The new minimum salary threshold requirement for exempt employees is particularly important to employers preparing for the new COMPS Order to become effective. The Colorado Department of Labor and Employment (CDLE) was contemplating raising the threshold to $42,500 on July 1, increasing every year thereafter on the first of the calendar year. However, after consideration, the CDLE adopted rules that raise the threshold for exempt employees to $35,568 starting on July 1, which mirrors the current exempt salary threshold under federal law.
This new threshold will remain in effect through December. It will increase again Jan. 1, 2021—to $40,500—and will continue to increase through to Jan. 1, 2024, up to $55,000. Thereafter, the threshold will adjust annually for inflation.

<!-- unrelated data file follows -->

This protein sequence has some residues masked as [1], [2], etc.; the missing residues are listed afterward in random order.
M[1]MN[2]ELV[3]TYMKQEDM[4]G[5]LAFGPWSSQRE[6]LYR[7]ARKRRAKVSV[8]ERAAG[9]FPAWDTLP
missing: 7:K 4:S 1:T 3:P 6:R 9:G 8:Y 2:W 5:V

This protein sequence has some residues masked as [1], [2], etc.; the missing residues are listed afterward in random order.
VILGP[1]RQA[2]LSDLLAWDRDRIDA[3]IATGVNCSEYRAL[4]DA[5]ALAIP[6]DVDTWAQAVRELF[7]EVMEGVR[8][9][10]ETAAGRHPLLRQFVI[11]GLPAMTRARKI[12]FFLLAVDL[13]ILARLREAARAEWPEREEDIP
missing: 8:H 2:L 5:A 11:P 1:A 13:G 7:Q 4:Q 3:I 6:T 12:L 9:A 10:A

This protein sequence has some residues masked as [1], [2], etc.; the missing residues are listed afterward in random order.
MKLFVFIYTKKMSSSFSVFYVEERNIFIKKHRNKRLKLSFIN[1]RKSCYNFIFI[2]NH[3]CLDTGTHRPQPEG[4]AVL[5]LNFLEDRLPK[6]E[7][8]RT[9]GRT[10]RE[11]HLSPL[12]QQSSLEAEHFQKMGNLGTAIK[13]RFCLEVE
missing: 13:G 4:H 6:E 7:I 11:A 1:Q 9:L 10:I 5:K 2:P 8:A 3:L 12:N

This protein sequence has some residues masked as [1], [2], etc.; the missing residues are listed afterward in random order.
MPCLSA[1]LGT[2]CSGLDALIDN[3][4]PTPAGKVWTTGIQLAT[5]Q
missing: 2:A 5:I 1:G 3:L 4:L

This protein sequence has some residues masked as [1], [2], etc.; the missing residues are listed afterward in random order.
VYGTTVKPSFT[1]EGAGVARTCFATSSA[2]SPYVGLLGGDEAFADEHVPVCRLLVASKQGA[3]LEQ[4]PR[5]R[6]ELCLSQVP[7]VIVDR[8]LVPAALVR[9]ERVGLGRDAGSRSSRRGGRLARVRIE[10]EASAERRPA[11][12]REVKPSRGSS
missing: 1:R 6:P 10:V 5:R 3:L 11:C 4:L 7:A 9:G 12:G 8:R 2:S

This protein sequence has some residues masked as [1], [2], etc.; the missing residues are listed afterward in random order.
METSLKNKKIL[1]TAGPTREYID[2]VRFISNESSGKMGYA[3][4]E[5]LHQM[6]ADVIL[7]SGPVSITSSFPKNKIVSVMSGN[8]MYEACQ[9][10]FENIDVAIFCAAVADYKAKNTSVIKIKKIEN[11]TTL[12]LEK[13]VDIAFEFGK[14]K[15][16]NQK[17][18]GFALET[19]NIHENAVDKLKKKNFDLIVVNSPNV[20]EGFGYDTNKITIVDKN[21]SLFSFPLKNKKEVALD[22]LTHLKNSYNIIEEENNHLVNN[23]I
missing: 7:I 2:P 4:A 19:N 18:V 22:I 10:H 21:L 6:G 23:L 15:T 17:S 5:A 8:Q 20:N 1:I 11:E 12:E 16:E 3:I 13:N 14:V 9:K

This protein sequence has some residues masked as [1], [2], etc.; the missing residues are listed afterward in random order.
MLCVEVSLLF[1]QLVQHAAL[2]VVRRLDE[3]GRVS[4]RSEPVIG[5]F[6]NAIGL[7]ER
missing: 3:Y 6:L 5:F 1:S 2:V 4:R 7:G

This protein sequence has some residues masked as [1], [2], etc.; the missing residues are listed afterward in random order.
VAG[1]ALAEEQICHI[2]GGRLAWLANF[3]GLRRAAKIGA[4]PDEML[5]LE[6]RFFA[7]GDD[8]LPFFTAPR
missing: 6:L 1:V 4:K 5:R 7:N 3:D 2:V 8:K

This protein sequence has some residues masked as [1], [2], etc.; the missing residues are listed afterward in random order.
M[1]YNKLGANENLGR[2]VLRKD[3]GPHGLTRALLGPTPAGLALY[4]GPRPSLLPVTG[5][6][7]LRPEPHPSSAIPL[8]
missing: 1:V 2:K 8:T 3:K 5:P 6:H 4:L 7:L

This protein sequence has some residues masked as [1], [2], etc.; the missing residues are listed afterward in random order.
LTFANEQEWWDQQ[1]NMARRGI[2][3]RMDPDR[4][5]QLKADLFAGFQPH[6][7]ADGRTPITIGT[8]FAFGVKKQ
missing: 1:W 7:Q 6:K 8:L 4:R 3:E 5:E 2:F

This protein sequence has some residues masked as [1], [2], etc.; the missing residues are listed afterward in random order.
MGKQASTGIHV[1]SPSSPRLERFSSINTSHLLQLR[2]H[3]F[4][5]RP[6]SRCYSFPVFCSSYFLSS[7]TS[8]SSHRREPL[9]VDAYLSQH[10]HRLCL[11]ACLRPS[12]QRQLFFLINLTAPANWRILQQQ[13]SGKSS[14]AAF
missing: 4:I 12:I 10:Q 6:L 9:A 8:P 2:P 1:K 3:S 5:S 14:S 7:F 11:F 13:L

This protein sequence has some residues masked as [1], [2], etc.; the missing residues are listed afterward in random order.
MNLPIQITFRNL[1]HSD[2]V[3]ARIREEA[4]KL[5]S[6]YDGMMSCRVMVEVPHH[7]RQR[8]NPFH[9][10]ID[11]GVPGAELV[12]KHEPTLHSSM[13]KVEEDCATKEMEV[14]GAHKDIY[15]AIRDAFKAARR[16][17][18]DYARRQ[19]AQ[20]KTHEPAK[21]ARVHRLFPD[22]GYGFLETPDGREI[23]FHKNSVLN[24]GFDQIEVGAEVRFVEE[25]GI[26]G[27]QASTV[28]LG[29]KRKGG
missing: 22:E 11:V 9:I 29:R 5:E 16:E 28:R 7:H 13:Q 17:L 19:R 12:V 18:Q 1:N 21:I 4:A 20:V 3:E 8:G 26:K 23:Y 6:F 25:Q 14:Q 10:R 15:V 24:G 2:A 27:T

There are only two exceptions for the 2020 salary threshold: (1) non-profit employers with annual total gross revenue of under $50 million, and (2) for-profit employers with annual total gross revenue of under $1 million.
To avoid the need to pay overtime and maintain employees' exempt classification under the new Colorado law, it is important to note the new thresholds will exceed the current federal threshold. Colorado employers must pay the higher of the state or federal thresholds in order to retain their employees' overtime exemptions (i.e., you may need to pay the Colorado minimum after Jan. 1, 2021, because it will exceed the federal threshold after Jan. 1, 2021).